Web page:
If you’ve seen Salt, Fat Acid, Heat on Netflix (and if you haven’t, you’re missing out!), you already know that the Liguria region of Italy has amazing food. This north Italian region produces some of the best olive oil and is home to popular Italian dishes like pesto and focaccia.
As if the food wasn’t reason enough to visit Liguria, the ever cool city of Genoa and the gorgeous Chinque Terre definitely are. Millions of tourists come to Liguria every year to see the beautiful colorful villages and taste the delicious local cuisine.
If it isn’t yet, Liguria should definitely be on your travel bucket list. These are some of the traditional local specialities you should try when you get there. Here are my favorite things to eat in Liguria:
There is nothing like the aromatic flavors of fresh, homemade pesto. It’s one of the first dishes I ever learned to cook and my favorite food as a child. Yes, I was a full-on boogie foodie as a child.
Although a pesto is any type of crushed sauce (the name comes from the verb pestare, to crush), Pesto Genovese is the most famous version. The traditional recipe from Genoa calls for pine nuts, fresh basil, garlic, salt, Parmesan cheese and olive oil. All ingredients are mashed in a pestle and mortar until combined to a smooth sauce. Although it’s perfectly okay to use a blender these days 😉
The resulting sauce is a flavor bomb that’s not only delicious on pasta, but also as a spread on bread, in salad dressings or soups. Everything tastes better with pesto.
Pesto is thought to date back to Roman times, when it was made with any kind of fresh herb. Basil didn’t become part of the recipe until the 19th century, as it was a seasonal plant in Liguria. These days, you can buy premade pesto Genovese in supermarkets all over the world, but it tastes nothing like fresh pesto.
Focaccia & farinata
In Salt, Fat, Acid, Heat chef and host Samin learns how to make focaccia. The whole episode is mouthwatering (seriously, you should be watching it by now). The soft, pillowy dough turns into golden, crispy flatbread sprinkled with rosemary and sea salt. If you’ve never had real Italian focaccia, you’re missing out on a fantastic bread.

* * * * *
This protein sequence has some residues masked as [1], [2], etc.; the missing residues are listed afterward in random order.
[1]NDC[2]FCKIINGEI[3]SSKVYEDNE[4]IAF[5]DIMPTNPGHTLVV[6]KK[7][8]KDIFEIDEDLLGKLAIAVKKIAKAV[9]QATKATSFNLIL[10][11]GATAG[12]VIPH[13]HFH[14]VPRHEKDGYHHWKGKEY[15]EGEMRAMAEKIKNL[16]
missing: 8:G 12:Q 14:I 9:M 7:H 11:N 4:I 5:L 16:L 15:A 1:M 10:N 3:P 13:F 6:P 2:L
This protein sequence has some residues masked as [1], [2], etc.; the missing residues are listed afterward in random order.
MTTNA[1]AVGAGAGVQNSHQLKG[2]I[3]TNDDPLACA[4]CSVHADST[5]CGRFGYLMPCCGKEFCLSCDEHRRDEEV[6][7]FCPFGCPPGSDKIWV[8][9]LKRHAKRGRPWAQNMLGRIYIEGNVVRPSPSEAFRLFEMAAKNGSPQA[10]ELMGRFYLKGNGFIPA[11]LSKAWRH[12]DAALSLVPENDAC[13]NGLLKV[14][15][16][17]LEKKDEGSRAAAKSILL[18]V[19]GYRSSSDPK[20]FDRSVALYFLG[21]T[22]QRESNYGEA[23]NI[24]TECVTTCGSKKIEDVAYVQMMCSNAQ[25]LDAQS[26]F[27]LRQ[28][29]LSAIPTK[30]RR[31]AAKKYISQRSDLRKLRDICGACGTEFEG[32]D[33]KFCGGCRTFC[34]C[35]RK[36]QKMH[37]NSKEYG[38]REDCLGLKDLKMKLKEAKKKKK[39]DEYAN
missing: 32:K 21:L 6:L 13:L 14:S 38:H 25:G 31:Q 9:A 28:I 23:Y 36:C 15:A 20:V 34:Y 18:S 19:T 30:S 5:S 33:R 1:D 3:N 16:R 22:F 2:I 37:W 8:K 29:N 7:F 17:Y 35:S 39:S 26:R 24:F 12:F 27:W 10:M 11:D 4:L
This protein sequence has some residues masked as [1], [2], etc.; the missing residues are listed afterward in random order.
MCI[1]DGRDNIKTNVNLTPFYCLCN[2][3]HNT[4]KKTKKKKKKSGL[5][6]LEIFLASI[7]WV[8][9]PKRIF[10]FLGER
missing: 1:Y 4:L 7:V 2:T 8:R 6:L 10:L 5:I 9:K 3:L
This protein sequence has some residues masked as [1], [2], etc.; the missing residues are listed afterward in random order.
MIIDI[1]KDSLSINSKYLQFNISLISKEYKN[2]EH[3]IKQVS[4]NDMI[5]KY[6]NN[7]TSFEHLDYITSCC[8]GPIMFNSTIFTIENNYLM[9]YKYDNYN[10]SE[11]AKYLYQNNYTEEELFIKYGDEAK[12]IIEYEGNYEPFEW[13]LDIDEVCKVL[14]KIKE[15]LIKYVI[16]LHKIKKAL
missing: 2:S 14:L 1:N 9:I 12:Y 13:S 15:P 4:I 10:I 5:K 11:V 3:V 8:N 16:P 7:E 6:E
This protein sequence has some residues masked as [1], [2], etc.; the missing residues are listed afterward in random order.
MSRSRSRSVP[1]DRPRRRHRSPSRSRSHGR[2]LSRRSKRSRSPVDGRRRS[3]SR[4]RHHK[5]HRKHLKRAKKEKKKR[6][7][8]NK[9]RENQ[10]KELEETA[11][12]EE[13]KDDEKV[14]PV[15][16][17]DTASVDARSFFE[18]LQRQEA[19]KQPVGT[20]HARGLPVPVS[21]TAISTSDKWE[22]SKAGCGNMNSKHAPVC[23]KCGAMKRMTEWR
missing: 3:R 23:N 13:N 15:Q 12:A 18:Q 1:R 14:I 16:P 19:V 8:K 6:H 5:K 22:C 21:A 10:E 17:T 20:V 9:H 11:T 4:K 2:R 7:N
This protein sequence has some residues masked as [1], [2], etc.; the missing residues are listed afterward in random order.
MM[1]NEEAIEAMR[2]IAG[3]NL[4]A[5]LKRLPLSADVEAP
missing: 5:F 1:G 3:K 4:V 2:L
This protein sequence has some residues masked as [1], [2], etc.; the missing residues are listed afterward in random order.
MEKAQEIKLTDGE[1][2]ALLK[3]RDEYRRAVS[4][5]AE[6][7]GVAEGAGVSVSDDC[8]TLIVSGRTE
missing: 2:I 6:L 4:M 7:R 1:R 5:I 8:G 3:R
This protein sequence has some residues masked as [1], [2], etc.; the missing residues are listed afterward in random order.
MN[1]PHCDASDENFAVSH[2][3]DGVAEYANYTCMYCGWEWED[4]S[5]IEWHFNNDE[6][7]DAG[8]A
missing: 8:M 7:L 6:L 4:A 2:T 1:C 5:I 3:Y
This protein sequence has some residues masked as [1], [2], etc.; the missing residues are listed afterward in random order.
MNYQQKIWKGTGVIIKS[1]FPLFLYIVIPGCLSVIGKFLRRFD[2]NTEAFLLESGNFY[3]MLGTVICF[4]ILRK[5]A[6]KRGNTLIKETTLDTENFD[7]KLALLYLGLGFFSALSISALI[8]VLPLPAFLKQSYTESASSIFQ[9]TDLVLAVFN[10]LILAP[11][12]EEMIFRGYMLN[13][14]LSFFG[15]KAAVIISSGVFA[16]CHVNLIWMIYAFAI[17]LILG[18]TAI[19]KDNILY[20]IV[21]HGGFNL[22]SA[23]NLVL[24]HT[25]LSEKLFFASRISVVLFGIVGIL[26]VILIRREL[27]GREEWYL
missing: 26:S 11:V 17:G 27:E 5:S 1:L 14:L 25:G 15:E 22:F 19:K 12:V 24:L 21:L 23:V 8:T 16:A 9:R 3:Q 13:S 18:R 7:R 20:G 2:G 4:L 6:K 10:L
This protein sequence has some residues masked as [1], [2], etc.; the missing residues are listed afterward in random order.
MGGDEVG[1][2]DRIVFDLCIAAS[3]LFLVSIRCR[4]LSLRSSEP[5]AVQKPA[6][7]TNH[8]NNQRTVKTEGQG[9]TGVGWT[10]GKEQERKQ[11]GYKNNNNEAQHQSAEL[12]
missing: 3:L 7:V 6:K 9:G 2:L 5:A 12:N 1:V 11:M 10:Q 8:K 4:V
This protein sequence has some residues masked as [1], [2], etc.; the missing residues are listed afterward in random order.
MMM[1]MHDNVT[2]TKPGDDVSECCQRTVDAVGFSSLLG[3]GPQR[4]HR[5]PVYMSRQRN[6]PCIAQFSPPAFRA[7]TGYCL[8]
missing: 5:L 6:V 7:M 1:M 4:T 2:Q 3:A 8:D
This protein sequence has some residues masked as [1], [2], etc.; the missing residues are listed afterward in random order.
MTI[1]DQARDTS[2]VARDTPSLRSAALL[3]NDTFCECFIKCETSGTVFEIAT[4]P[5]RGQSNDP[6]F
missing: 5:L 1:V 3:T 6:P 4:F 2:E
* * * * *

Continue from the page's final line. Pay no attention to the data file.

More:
Focaccia is one of the most famous dishes to come out of Liguria. It’s a street food, meant to be eaten hot from the oven and dipped in sauce of with cheese and salumi. You can buy fresh focaccia from bakeries all over Genoa. The one above is topped with mozzarella and pesto.
A lesser known, but older Ligurian flatbread is farinata. Instead of wheat flour, this one is made from chickpeas. This perhaps sounds a bit strange to some, but the chickpea flour gives the bread a delicious nutty, somewhat sweet flavor. It’s also gluten free and high in protein! The recipe dates back to 1284 and like all the best inventions, was born by accident from a mix of chickpea flour, olive oil and seawater.
If you ask me, the only thing better than pasta is stuffed pasta. Did you know one of the best types of stuffed pasta, ravioli, comes from Liguria? Another fantastic culinary invention from this beautiful north Italian region.
Apparently, ravioli comes from the small Ligurian town of Novi Llugre. But it is now eaten all around the world. The dish was created as a way to use leftovers. Anything left over at the end of a meal would be chopped up and stuffed into pasta, to be served at the next meal. Delicious and sustainable!
Nowadays, the filling for ravioli is purpose made rather than leftovers. It can be anything from meat or cheese to vegetables. The typical ravioli Genovese is filled with a mixture of veal, egg, bread, cheese, chard and nutmeg. As well as offal meat like sweetbreads, udder and brain! Italians don’t like to waste anything. Or try the “sweet” ravioli dolce filled with citrus peel, candied squash, lemon and bone marrow.
Pandolce means sweet bread, but it’s more like a cake. This dense crumby cake is filled with spices and dried and candied fruits. I personally hate it, as I’m not a fan of candied fruits. The dish is a Christmas staple all over Italy and only eaten during the holidays, although tourists can buy it in stores in Genoa year round.
The story is that pandolce was invented in the 6th century by a Genovese chef. At this time, Genova was an independent Republic and one of the biggest naval forces in Europe. The seafaring Genovese were renowned sailors and traders and accumulated substantial profits. The Doge of Genoa asked for a dish that represented that wealth and could withstand long sea voyages: pandolce was born.
Another festive dish from Liguria is torta pasqualina. Except this one if eaten at Easter, as the name suggests, instead of Christmas. Torta pasqualina is a fresh and flavorful savory pie. Between thin layers of flaky crust, the pie is filled with green chard, ricotta and boiled eggs. These springtime ingredients are flavored with Parmesan cheese and fresh herbs.
Although it’s officially an Easter dish, torta pasqualina is now eaten year round. Thankfully so, because it is absolutely delicious. You can get it by the slice at trattorias and salumerias all around Genoa. Perfect for a quick and hearty lunch on the go.
Of course, Liguria has far more traditional dishes and local specialities than what I’ve listed here. But these are a great start to exploring the delicious local cuisine of Genoa and Liguria.
Do you have any favorite dishes from Liguria? Or did you see the episode of Salt, Fat, Acid, Heat of Netflix? Let’s talk about it in the comments.
I hope this post left your mouth watering and stomach rumbling. If it did, why not give it a “like” and share it on social media with your fellow traveling foodies!